Advanced SearchSearch Tips
Monitoring of The Impacts of the Natural Disaster Based on The Use of Space Technology
facebook(new window)  Pirnt(new window) E-mail(new window) Excel Download
 Title & Authors
Monitoring of The Impacts of the Natural Disaster Based on The Use of Space Technology
Kurnaz, Sefer; Rustamov, Rustam B.; Zeynalova, Maral; Salahova, Saida E.;
  PDF(new window)
The forecasting, mitigation and preparedness of the natural disaster impacts require relevant information regarding the disaster desirable in real time. In the meantime it is requiring the rapid and continuous data and information generation or gathering for possible prediction and monitoring of the natural disaster. Since disasters that cause huge social and economic disruptions normally affect large areas or territories and are linked to global change. The use of traditional and conventional methods for management of the natural disaster impact can not be effectively implemented for intial data col1ection with the further processing. The space technology or remote sensing tools offer excellent possibilities of collecting vital data. The main reason is capability of this technology of collecting data at global and regional scales rapidly and repetitively. This is unchallenged advantage of the space methods and technology. The satellite or remote sensing techniques can be used to monitor the current situation, the situation before based on the data in sight. as well as after disaster occurred. They can be used to provide baseline data against which future changes can be compared while the GIS techniques provide a suitable framework for integrating and analyzing the many types of data sources required for disaster monitoring. Developed GIS is an excellent instrument for definition of the social impact status of the natural disaster which can be undertaken in the future database developments. This methodology is a good source for analysis and dynamic change studies of the natural disaster impacts.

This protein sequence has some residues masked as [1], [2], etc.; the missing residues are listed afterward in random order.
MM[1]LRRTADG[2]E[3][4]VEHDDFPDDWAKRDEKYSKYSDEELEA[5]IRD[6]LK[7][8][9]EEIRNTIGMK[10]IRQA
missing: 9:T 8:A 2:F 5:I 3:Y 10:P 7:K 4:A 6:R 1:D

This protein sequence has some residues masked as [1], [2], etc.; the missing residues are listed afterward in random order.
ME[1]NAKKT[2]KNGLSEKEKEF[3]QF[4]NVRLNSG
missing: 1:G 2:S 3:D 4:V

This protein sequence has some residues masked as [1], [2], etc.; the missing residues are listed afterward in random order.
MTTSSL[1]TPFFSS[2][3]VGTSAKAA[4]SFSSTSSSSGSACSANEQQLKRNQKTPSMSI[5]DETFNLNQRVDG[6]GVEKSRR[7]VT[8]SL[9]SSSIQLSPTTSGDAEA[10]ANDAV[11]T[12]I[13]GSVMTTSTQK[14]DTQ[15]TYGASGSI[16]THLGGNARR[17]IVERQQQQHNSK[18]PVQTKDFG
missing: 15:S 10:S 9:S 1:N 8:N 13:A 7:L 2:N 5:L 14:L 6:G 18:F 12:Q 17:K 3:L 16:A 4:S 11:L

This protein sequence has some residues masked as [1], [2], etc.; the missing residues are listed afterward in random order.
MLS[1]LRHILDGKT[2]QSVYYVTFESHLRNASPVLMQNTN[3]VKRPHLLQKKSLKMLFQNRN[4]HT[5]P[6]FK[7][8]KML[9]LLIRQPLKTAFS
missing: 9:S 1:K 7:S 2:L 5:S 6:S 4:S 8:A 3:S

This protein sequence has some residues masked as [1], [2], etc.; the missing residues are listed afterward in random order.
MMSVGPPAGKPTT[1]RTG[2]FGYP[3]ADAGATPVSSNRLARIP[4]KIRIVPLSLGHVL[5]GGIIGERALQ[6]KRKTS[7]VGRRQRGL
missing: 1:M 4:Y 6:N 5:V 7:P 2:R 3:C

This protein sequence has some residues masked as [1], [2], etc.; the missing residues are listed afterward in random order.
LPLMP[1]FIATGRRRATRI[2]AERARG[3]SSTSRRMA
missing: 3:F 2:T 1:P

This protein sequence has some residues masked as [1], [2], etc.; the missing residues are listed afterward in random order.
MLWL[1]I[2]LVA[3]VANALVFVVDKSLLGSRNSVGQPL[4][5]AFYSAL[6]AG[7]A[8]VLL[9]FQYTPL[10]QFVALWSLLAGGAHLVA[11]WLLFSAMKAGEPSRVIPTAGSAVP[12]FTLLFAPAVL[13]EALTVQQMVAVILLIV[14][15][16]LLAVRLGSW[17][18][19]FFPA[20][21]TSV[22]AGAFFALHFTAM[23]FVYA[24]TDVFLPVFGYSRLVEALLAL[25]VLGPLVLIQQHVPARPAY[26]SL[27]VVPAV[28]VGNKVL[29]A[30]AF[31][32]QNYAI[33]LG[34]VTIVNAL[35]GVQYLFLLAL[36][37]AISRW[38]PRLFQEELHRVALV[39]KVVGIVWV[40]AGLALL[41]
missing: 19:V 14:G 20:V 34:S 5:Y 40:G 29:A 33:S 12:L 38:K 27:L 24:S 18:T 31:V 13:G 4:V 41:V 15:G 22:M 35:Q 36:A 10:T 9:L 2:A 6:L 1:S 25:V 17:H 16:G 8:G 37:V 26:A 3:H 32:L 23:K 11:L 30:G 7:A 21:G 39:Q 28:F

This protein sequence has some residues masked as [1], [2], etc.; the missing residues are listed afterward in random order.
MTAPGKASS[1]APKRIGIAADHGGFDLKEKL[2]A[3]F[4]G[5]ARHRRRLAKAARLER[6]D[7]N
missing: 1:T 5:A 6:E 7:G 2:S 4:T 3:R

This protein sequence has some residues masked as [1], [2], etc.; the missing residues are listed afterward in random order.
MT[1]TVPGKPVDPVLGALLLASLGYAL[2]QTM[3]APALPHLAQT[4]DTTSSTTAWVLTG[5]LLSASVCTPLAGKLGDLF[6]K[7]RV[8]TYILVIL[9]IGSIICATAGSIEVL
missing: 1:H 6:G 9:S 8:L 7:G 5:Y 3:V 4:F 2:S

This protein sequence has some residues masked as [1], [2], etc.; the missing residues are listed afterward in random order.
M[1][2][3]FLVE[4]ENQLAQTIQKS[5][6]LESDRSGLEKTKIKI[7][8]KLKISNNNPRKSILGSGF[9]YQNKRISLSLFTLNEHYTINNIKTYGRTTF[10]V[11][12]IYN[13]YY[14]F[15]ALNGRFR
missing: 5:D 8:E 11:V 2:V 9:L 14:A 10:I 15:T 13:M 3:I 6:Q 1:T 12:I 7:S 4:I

Natural disaster;space information;spatial resolution;data processing;Remote Sensing;GIS;
 Cited by
Crist, E.P., Kauth, R.J. 1986. The tasseled cap demystified. Photogrammetric Engineering and Remote Sensing 52 : 81-86.

Lillesand, T.M., Kiefer, R.W. 1987. Remote sensing and image interpretation. New York: John Wiley and Sons, Inc.

Sharitz, R.R., Mitsch, W.J. 1993. Southern hardwood forests. In: Mart in, W.H., Boyce, S.G. Echternacht, A.C. (Eds.), Biodiversity of the Southeastern United States: Lowland Terrestrial Communities. Wiley, New York, pp. 311-372.

Jensen, J.R. 1996. Introductory digital image processing: a remote sensing perspective. Englewood Cliffs, New Jersey: Prentice-Hall.

Townsend, P.A.. Walsh, S.J. 1998. Modeling flood plain inundation using an integrated GIS with radar and optical remote sensing. Geomorphology 21: 295-312. crossref(new window)

ERDAS field guide. 1999. Enhancement. ERDAS, Atlanta Georgia.

Finkl, C.W. 2000. Identification of Unseen Flood Hazard Impacts in Southeast Florida Through Integration of Remote Sensing and Geographic Information System Techniques. Environmental Geosciences 7: 129-136. crossref(new window)

Irish, R. R., 2000. Landsat 7 Science Data User's Handbook, Report 430-15-01003-0, National Aeronautics and Space Administration.